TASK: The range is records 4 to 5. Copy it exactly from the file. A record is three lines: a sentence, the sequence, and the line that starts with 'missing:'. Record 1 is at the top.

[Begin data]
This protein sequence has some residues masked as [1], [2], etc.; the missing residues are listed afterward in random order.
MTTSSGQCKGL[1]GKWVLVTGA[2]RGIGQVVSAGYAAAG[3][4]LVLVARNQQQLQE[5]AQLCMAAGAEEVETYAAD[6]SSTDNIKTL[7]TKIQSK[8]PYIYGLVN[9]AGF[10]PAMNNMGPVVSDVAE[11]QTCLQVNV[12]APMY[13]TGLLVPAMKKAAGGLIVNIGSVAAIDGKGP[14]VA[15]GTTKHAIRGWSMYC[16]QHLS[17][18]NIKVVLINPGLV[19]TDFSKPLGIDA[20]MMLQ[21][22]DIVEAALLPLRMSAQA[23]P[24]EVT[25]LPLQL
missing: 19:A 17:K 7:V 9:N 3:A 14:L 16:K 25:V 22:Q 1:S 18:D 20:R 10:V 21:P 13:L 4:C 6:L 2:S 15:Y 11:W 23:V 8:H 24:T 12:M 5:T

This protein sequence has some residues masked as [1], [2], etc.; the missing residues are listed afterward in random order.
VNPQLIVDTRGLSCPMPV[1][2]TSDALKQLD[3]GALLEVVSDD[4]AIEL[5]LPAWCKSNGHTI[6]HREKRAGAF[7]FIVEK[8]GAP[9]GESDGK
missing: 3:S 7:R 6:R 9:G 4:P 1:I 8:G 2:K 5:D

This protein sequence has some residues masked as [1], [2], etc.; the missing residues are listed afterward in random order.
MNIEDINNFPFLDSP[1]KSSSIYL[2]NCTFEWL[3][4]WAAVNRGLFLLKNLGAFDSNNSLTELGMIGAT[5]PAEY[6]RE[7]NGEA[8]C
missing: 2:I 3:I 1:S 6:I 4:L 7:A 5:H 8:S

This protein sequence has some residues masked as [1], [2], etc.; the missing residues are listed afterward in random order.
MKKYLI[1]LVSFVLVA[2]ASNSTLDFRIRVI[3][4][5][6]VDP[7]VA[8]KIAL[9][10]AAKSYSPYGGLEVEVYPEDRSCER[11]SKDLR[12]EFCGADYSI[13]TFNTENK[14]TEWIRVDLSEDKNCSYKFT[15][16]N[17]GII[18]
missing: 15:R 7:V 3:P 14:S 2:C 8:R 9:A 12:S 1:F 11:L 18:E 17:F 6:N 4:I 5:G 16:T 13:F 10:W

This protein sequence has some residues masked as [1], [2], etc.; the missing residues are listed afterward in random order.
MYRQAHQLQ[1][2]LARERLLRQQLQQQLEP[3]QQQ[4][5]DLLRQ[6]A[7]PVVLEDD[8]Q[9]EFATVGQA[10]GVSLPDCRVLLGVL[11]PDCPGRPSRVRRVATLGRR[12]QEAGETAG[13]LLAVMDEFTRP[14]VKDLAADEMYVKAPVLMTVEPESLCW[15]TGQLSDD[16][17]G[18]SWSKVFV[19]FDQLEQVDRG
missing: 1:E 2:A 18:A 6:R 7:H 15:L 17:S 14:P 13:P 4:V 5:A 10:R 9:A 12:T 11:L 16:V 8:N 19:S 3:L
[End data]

This protein sequence has some residues masked as [1], [2], etc.; the missing residues are listed afterward in random order.
MKKYLI[1]LVSFVLVA[2]ASNSTLDFRIRVI[3][4][5][6]VDP[7]VA[8]KIAL[9][10]AAKSYSPYGGLEVEVYPEDRSCER[11]SKDLR[12]EFCGADYSI[13]TFNTENK[14]TEWIRVDLSEDKNCSYKFT[15][16]N[17]GII[18]
missing: 15:R 7:V 3:P 14:S 2:C 8:R 9:A 12:S 1:F 11:L 18:E 17:F 6:N 4:I 5:G 16:T 13:F 10:W

This protein sequence has some residues masked as [1], [2], etc.; the missing residues are listed afterward in random order.
MYRQAHQLQ[1][2]LARERLLRQQLQQQLEP[3]QQQ[4][5]DLLRQ[6]A[7]PVVLEDD[8]Q[9]EFATVGQA[10]GVSLPDCRVLLGVL[11]PDCPGRPSRVRRVATLGRR[12]QEAGETAG[13]LLAVMDEFTRP[14]VKDLAADEMYVKAPVLMTVEPESLCW[15]TGQLSDD[16][17]G[18]SWSKVFV[19]FDQLEQVDRG
missing: 1:E 2:A 18:A 6:R 7:H 15:L 17:S 14:P 13:P 4:V 5:A 10:R 9:A 12:T 11:L 16:V 8:N 19:S 3:L